The Editor's Focus: Of Risks and Rewards
Over the past decade, the number of people participating in the stock market has increased dramatically. On average, stock markets deliver higher returns than do fixed interest investments. This has driven an increasing number of investors to put more of their assets in the equities market.
Many of these risk management strategies have direct application when making investments in information systems. Investments in new cutting-edge technologies that remain unproven are very similar in risk profile to investing in high-risk start-ups. Only a small percentage of an IT portfolio should be devoted to such high-risk bets. Although older technologies are not nearly as exciting, they are proven to yield predictable returns.
Buying software from a particular vendor is like investing in the vendor company. If the company fails, the software is unsupported and hence must be replaced. In this circumstance, the initial investment in software licenses and implementation becomes worthless. For this reason, an assessment of the business prospects of the software company is as important as the functionality of the software. Any investment in new software used by very few clients should be treated as a high-risk investment. Only a small part of any IT strategy should be bet on such cutting-edge technologies.
Venture capitalists have devised strategies for managing such high-risk investments. They make small initial capital commitments, with each subsequent tranche dependent on achievement of objective milestones. This approach is effective with new software investments as well. Limited, short term commitments with subsequent payments dependent on achieving objectives controls risk. Milestone objectives should always be based on usage statistics, as those are the only reliable predictor of ultimate success.
More specifically, any of the following parameters constitute
unacceptable risk of IT investment funds.
- More than 10% of the IT budget
- New software not in use in a similar sized
- Payments to the software vendor or developer before it is in
wide use by users
- Development or implementation process more than two years in duration before users get access
I label these as unacceptable because they are preventable and unnecessary risks. Any IT project can be reduced to smaller modules of shorter duration, allowing risk to be managed more effectively. These concepts can also be applied to the issue of a national strategy for the Electronic Health Record (EHR).
Denis Protti's paper describes the UK approach to managing "chance and unpredictability" in developing clinical information systems for the National Health Service (NHS). The 17 Electronic Record Development and Implementation Programme demonstration projects aim to have "investigated, explored and implemented a variety of different approaches to a range of aspects of the electronic record agenda." With this investment strategy, the NHS is attempting to identify what works and what does not. Rather than choosing one approach for the entire country, they have accepted that the best approach to introducing electronic health records has not yet been identified. With this implicit recognition of the developmental nature of these efforts, they have not committed all their resources to a single approach. These pilots are worth watching as they have a lot to teach us.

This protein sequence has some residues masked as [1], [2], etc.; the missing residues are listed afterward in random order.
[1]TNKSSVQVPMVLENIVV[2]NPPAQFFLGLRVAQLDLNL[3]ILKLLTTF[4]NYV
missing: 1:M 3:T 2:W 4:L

In Canada, we have an equivalent array of approaches to this problem. Each province is using a different approach to tackling this challenge. All are still at early stages in their development. There have been both successes and failures. And, although there are strongly held views about what is the best approach to implementing the electronic health record, nobody can claim to know the best approach. Until someone gets across the finish line, this will remain a speculative business.
A growing chorus of voices is decrying the divergent approaches being pursued across Canada. Many call for a national consensus on how to approach building the EHR. Driving all of us to a single approach would be an unfortunate development. A consensus does not mean the approach will be correct or successful. Our multitude of approaches protects us by facilitating learning and diversifying risk.
As much as we would like to eliminate the uncertainty around this important task, we have to accept that we cannot. The national strategy undertaken by the UK has much to teach us about managing risky investments in health IT. They have national coordination while sup-porting a diversity of approaches to the problem. This a formula that we should emulate.
In his zeal to reduce the chance of an accident, the driver in the joke tries to spend as little time in intersections as possible. In so doing, he inadvertently increases his risk. We must be careful to avoid increasing our risk of failure through harmonizing our approaches to building the EHR when the successful formula is not yet known. Trying to speed our way through this period of uncertainty simply increases our risk of failure.
A lot of EHR projects are still going to end up as road-kill on the information highway. It is our responsibility to make certain that all our projects do not end up in the same accident.
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